Sexual abuse on the internet is unfortunately very common. Surveys of children and adolescents who regularly use the internet demonstrate that one out of four children have been exposed to sexual stimuli on the internet, whether it be unwanted ads, pop-ups that lure them to sites, or predators in chat rooms and forums. Children are naturally curious and I have come across a number of children who have been lured to sex sites. These sites are overwhelming and can create anxiety, fear, and arousal in children. Some children have been coaxed into sending naked pictures of themselves over the internet and these pictures are often used in sites that cater to pedophiles.
One of the attractions of the Internet is the anonymity of the user, and this is why it can be so dangerous. A child doesn’t always know with whom he or she is interacting. Children may think they know, but unless it’s a school friend or a relative, they really can’t be sure. Often we think of pedophiles as having access to children out on the playground and other places, but because of the way the Internet works, children can actually be interacting on their home computers with adults who pretend to be children.
Child sexual exploitation occurs in every economic, social, ethnic, and religious group. With the explosion of the Internet into a powerful, worldwide medium, the danger to children, whether they are from New York or New Zealand, has drastically increased. Pedophiles and other sexual predators can use the Internet, with no precautions, to exchange names and addresses of other pedophiles and of potential child victims. Hidden behind screen names that are pseudonyms, they gather online and swap child pornography with amazing speed and in amounts beyond our wildest imagination, which excites them to molest even more.
Sexual abuse of children can occur with or without the predator meeting his victim. I once treated a young adolescent girl who met, got courted, married a man, went on a honeymoon and had sex with him, all on-line. This cunning predator took an innocent girl on a fantasy ride and left her traumatized in the end.
Therefore I encourage parents to treat the internet like they would the family television, Don’t allow children to sit for endless unmonitored hours, alone in their rooms, on their computers. Become savvy with the computer, have access to your child’s passwords, monitor their activities on the internet, install software that will automatically block unwanted sexual or violent sites, and educate your child on how to safely use the internet. Do not let young children or young teens to go into chat rooms where they can be exposed to predators who will pose as peers and try to engage children in dialogue. Remember that pedophiles regularly visit chat rooms and sites that attract children, and will try to lure children into an inline relationship.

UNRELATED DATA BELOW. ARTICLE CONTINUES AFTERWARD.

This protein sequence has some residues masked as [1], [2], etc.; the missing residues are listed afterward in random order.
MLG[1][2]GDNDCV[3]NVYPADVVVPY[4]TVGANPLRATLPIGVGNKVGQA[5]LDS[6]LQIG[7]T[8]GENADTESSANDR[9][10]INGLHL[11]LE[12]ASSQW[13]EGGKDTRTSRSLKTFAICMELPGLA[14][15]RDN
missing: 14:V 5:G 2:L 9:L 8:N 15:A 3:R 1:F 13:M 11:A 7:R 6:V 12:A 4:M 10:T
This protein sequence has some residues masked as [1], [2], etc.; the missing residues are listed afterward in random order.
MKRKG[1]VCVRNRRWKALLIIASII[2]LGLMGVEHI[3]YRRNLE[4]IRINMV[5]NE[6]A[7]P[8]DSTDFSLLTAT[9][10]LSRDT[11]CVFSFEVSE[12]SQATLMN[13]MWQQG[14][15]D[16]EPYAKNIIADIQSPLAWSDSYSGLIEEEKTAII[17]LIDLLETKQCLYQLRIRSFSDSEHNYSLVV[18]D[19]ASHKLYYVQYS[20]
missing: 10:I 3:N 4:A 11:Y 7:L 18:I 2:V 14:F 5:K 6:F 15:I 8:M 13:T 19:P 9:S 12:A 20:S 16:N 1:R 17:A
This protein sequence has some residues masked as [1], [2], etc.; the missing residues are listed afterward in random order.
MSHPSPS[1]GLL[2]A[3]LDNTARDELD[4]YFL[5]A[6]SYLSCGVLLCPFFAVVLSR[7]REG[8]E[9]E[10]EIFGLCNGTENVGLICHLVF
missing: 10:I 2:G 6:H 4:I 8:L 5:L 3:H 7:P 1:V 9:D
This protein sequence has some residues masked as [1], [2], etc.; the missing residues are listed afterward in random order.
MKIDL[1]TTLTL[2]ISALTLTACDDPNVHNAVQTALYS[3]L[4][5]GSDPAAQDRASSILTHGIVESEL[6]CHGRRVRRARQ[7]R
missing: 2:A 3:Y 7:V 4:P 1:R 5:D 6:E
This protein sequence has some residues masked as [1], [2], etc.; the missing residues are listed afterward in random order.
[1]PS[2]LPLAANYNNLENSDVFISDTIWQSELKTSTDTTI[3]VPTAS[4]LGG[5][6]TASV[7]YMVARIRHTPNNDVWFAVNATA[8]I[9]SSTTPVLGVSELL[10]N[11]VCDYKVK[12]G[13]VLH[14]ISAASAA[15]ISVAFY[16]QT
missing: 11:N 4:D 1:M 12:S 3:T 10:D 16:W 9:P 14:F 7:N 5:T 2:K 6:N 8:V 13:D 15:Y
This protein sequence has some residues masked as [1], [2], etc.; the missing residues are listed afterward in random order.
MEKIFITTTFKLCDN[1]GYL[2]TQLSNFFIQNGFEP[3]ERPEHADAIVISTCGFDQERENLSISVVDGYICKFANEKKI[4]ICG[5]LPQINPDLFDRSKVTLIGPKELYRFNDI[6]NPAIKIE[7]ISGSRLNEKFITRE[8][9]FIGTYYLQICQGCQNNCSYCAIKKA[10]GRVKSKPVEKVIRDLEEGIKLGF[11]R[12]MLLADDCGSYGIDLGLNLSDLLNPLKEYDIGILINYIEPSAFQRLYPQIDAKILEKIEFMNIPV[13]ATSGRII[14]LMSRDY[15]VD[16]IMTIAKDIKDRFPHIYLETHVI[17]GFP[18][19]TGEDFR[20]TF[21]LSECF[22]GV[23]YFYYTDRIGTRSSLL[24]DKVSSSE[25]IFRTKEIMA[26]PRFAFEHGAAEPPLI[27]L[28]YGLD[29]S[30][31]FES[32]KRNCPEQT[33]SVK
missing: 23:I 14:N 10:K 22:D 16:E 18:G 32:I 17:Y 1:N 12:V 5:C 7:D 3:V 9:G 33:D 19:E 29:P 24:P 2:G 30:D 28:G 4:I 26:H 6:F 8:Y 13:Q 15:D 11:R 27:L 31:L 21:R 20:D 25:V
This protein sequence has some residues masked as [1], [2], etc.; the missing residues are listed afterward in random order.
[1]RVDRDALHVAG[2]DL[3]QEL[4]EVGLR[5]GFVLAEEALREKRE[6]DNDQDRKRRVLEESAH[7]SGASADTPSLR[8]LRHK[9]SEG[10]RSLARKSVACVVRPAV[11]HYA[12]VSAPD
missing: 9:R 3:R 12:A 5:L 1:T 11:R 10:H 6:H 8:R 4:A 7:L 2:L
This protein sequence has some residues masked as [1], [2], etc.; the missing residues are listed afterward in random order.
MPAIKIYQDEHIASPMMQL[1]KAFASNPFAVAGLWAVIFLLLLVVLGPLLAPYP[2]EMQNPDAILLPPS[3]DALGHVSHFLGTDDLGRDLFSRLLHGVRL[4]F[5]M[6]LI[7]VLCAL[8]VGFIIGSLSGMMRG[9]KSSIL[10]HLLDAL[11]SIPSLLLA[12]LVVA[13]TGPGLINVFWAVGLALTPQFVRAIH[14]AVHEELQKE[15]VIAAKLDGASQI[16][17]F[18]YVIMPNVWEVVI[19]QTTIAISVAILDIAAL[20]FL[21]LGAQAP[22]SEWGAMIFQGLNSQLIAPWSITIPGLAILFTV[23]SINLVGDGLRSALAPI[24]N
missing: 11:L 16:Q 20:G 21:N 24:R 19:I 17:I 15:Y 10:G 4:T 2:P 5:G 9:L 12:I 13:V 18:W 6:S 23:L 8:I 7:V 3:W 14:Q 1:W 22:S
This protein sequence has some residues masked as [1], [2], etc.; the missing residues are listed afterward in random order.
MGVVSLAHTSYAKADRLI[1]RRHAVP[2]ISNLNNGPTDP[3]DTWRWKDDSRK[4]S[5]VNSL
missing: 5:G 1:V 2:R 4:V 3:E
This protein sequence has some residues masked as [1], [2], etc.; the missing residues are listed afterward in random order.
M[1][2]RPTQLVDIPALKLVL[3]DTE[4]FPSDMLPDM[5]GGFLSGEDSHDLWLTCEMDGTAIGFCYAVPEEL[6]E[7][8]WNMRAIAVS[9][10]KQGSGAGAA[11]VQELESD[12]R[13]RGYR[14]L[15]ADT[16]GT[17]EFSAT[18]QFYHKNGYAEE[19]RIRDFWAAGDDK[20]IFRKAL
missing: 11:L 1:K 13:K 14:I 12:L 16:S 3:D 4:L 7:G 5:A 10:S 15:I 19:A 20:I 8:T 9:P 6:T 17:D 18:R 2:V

The most serious form of internet sexual abuse occurs when a pedophile convinces a child to meet them in person. Your child or adolescent may believe that they are meeting a peer, when in actuality, they are meeting a dangerous predator. So it is up to parents to make sure that they set firm limits on their children’s exploration on the internet and never, under any circumstances, allow a child to meet someone they have chatted with on line.
And lastly, parents should model appropriate computer use for their children. Often I hear children and teens complain how much time their parent(s) spend on Facebook, Twitter, and other social sites. If you are in a habit of regularly checking these sites instead of focusing on your children, you are giving them a message that interactions on the internet are more important than real life relationships.